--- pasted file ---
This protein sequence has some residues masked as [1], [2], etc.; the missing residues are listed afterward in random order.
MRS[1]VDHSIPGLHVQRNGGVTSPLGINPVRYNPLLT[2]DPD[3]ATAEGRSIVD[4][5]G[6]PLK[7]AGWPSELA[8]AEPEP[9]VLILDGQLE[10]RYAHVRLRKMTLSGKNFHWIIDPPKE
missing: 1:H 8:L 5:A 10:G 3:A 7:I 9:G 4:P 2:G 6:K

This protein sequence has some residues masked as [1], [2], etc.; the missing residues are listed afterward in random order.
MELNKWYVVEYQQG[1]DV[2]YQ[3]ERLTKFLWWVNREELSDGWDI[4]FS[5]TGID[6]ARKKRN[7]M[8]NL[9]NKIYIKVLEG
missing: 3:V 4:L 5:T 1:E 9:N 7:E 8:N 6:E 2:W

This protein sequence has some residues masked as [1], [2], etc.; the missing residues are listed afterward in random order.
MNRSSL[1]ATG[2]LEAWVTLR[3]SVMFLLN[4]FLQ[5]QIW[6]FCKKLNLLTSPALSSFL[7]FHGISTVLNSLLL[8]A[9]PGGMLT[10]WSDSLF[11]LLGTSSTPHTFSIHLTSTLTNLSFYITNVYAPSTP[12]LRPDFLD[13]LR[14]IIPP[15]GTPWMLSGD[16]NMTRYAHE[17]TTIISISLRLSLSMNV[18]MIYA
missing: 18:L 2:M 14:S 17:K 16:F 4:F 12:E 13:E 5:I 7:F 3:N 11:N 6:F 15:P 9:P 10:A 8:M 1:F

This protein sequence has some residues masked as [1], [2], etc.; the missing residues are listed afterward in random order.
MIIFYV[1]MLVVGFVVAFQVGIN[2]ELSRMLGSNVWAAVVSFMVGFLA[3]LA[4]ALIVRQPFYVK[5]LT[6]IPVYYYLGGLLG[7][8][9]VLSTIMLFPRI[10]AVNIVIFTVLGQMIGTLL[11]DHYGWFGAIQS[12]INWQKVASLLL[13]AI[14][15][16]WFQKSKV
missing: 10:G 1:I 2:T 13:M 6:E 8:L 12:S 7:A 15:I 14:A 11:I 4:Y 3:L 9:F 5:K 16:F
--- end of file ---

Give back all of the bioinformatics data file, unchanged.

This protein sequence has some residues masked as [1], [2], etc.; the missing residues are listed afterward in random order.
MRS[1]VDHSIPGLHVQRNGGVTSPLGINPVRYNPLLT[2]DPD[3]ATAEGRSIVD[4][5]G[6]PLK[7]AGWPSELA[8]AEPEP[9]VLILDGQLE[10]RYAHVRLRKMTLSGKNFHWIIDPPKE
missing: 1:H 8:L 5:A 10:G 3:A 7:I 9:G 4:P 2:G 6:K

This protein sequence has some residues masked as [1], [2], etc.; the missing residues are listed afterward in random order.
MELNKWYVVEYQQG[1]DV[2]YQ[3]ERLTKFLWWVNREELSDGWDI[4]FS[5]TGID[6]ARKKRN[7]M[8]NL[9]NKIYIKVLEG
missing: 3:V 4:L 5:T 1:E 9:N 7:E 8:N 6:E 2:W

This protein sequence has some residues masked as [1], [2], etc.; the missing residues are listed afterward in random order.
MNRSSL[1]ATG[2]LEAWVTLR[3]SVMFLLN[4]FLQ[5]QIW[6]FCKKLNLLTSPALSSFL[7]FHGISTVLNSLLL[8]A[9]PGGMLT[10]WSDSLF[11]LLGTSSTPHTFSIHLTSTLTNLSFYITNVYAPSTP[12]LRPDFLD[13]LR[14]IIPP[15]GTPWMLSGD[16]NMTRYAHE[17]TTIISISLRLSLSMNV[18]MIYA
missing: 18:L 2:M 14:S 17:K 16:F 4:F 12:E 13:E 5:I 7:F 3:N 11:N 6:F 15:P 9:P 10:A 8:M 1:F

This protein sequence has some residues masked as [1], [2], etc.; the missing residues are listed afterward in random order.
MIIFYV[1]MLVVGFVVAFQVGIN[2]ELSRMLGSNVWAAVVSFMVGFLA[3]LA[4]ALIVRQPFYVK[5]LT[6]IPVYYYLGGLLG[7][8][9]VLSTIMLFPRI[10]AVNIVIFTVLGQMIGTLL[11]DHYGWFGAIQS[12]INWQKVASLLL[13]AI[14][15][16]WFQKSKV
missing: 10:G 1:I 2:T 13:M 6:E 8:L 12:S 7:A 15:I 14:A 11:I 4:Y 3:L 9:F 5:K 16:F